Aim: Income and growth by investing in European equities excluding the UK
Minimum investment: Lump sum £500, Isa £1,000, monthly £50, Isa monthly £200
Investment split: 20% financials, 14% telecommunication services, 13% energy, 10% materials, 9% consumer discretionary, 8% utilities, 7%healthcare, 5% consumer staples, 4% industrials, 3% technology, 7% cash
Isa link: Yes
Charges: Initial 4%, Isa initial 3% annual 1.5%
Commision: Initial 3%, renewal 0.5%
Tel: 0800 848 494
Allianz Global Investors’ RCM European equity income fund is an Oeic investing in blue chip companies in continental Europe that pay dividends. It has an initial income target yield of 5 to 6 per cent, along with the potential for capital growth.
Looking at how the fund fits into the market, Chadney Bulgin partner Bruce Bulgin says: “The Allianz RCM European equity income fund is designed to generate a high level of income, which can be re-invested to boost growth. The income yield, which is estimated to be around 6 per cent, is way above the amount which could be obtained from a low-risk deposit account.” However, he adds that there is clearly an investment risk associated with equity markets.
Discussing the fund’s investment strategy, Bulgin points out that Allianz believes that it is possible to identify European businesses, which are unlikely to cut dividends. An example of a stock that could deliver this level of return is BASF, a large German industrial conglomerate. Bulgin says: “BASF is currently yielding more than 8 per cent and Allianz’s fund management team claim to have a detailed knowledge of BASF’s management.”
Bulgin observes there is a detailed research process using outside information sources as well as Allianz’s own Grassroots research, which uses the company’s 35 analysts in a range of industrial sectors. “ On this basis Allianz probably has a far greater level of knowledge than that of its main competitors,” says Bulgin.
He feels that co-managers Neil Dwane and Joerg De Vries-Hippen, both have longstanding knowledge and expertise in European markets.
“An attraction of Europe is that it gives investors a much wider spread of industrial sectors than is the case in the UK. UK income funds are dominated by telecoms, pharmaceuticals and healthcare, while other major sectors in the UK are oil companies and financials. In Europe there is a far greater amount of manufacturing,” says Bulgin.
He adds that in terms of size of economy, Europe is far greater than the UK. “The indicative portfolio is likely to have its greatest weightings in Germany, France, the Netherlands and Switzerland. It is anticipated that the number of stocks will be between 30 and 60, which should mean that the fund managers will have an in depth understanding of the individual holdings,” says Bulgin.
Bulgin likes the fact that the fund should be available through most of the major platforms. “The charges are about average, with a predicted total expense ration of 1.73 per cent. For commission-based advisers the initial commission is up to 3 per cent and there is inbuilt trail of 0.5 per cent, he says.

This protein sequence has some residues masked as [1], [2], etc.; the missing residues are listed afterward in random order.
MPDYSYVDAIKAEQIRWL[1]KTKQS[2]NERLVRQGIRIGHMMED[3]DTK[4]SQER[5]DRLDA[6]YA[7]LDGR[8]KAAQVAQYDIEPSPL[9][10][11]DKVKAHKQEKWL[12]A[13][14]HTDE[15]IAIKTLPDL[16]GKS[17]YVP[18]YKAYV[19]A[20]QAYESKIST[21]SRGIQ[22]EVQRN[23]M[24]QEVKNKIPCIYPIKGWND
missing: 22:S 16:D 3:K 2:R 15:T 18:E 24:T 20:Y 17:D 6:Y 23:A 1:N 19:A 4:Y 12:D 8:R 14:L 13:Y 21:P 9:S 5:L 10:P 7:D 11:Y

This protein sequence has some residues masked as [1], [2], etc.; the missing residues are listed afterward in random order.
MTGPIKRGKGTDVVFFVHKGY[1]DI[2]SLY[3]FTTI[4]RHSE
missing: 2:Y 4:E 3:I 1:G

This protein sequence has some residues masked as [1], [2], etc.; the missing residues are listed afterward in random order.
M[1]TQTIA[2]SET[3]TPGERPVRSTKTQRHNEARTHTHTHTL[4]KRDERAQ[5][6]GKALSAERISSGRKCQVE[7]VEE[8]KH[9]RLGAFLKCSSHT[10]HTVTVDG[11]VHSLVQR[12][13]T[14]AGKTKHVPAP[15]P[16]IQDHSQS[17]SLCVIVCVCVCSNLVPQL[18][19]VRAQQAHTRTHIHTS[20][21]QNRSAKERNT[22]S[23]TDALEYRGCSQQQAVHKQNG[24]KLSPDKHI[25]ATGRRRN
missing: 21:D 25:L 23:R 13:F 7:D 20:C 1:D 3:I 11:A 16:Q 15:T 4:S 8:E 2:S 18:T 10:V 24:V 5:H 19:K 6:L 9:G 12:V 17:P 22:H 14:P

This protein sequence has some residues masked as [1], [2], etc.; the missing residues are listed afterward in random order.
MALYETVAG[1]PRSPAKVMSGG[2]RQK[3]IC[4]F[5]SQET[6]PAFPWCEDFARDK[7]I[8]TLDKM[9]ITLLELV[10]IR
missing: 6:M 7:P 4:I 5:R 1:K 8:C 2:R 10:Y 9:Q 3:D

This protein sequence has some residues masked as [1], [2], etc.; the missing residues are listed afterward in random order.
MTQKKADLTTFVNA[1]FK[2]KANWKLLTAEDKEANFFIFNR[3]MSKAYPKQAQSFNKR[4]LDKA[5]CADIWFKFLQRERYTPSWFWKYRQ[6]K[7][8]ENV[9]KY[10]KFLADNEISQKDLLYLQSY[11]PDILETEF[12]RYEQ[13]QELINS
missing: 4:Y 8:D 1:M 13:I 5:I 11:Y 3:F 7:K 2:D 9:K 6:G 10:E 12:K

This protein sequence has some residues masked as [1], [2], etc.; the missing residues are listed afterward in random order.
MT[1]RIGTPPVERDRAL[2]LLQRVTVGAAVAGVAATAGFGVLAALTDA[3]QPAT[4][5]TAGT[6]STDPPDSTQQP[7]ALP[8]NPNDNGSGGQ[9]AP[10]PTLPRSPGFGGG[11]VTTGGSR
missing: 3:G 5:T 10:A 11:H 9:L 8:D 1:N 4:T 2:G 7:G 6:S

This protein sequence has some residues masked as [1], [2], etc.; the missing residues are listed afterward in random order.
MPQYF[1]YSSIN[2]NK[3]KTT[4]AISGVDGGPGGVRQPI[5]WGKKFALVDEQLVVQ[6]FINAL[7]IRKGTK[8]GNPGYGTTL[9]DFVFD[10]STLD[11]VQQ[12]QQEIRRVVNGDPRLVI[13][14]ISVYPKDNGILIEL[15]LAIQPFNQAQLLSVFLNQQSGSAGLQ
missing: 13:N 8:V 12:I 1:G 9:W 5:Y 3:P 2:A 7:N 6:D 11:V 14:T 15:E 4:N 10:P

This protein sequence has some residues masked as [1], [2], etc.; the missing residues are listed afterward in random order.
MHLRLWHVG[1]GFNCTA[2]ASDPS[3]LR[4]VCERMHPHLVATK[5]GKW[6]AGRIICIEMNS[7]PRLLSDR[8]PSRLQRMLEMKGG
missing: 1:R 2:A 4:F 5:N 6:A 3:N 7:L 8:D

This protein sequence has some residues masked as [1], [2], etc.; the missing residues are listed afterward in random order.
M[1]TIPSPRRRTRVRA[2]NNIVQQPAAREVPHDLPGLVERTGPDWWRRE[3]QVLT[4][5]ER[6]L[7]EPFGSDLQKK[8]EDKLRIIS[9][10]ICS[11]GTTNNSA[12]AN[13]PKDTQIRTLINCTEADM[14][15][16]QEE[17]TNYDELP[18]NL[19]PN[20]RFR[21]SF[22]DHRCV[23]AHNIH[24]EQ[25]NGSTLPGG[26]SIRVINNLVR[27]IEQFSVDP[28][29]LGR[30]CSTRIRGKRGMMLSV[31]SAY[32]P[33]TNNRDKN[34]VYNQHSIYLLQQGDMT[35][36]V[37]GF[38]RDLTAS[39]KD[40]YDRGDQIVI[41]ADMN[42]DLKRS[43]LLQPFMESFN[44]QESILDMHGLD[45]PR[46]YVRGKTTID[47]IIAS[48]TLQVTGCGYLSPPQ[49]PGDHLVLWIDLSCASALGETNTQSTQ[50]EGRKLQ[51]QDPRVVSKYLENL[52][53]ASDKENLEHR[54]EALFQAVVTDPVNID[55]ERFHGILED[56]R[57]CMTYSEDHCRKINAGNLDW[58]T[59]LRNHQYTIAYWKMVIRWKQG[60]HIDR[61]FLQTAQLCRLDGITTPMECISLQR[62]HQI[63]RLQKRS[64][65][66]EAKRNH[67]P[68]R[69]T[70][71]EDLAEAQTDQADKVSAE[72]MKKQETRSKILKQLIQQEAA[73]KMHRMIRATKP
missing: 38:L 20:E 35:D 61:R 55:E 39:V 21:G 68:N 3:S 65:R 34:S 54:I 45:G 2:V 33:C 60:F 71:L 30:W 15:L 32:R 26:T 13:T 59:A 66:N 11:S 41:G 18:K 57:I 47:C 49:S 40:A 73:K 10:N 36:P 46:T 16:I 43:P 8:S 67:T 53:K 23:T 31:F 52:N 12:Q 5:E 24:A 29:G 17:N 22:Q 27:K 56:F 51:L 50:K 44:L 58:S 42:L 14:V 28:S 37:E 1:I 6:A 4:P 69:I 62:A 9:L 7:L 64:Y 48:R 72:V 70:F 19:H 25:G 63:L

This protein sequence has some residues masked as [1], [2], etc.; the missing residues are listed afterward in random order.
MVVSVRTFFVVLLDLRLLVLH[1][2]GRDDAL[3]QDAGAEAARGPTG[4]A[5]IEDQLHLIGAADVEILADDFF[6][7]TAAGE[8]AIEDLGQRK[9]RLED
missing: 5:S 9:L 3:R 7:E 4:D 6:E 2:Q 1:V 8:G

Turning to the potential drawbacks of the fund Bulgin says: “This is a crowded sector, though the number of high income European funds is not great. In the event that Europe follows the UK then it could well be the case that dividends are cut, so the potential for high income will be reduced sharply.”
As with other actively managed funds, Bulgin believes the TER does not tell the whole story and that the true running cost is far greater. “Experience has shown that the majority of actively managed funds fail to beat their benchmark consistently over a long period of time and cost can be a major drag on performance. There is no performance so advisers are buying the process and the track record of the fund management team,” he says.
Scanning the market for potential competitors, Bulgin says: “There are many other European funds and a major competitor must be Invesco Perpetual’s European high income fund. This was launched in May 2008, but does include fixed interest holdings. Invesco Perpetual also has a European equity income fund, which has a lower yield.”
Bearing in mind the number of funds in the sector and the fact that as with any new fund there are no published track records on which to base recommendations, Bulgin believes it may take some time before advisers recommend this new fund. However, he adds that the high level of income certainly has attractions.
Bulgin concludes: “Allianz RCM is a highly respected investment house and the approach of buying out of favour shares where there are attractive levels of dividend and in many ways resembles the approach taken by UK recovery fund managers.
“It is Allianz’s belief that Europe is better placed to weather the current economic storm and should do better than the UK. However, other commentators believe that the euro is over-priced against sterling and adverse currency movements could also have an impact on investors. So in the event that Allianz’s theory proves to be correct then investors in the fund should reap handsome benefits.”
Suitability to market: Good
Investment strategy: Good
Adviser remuneration: Average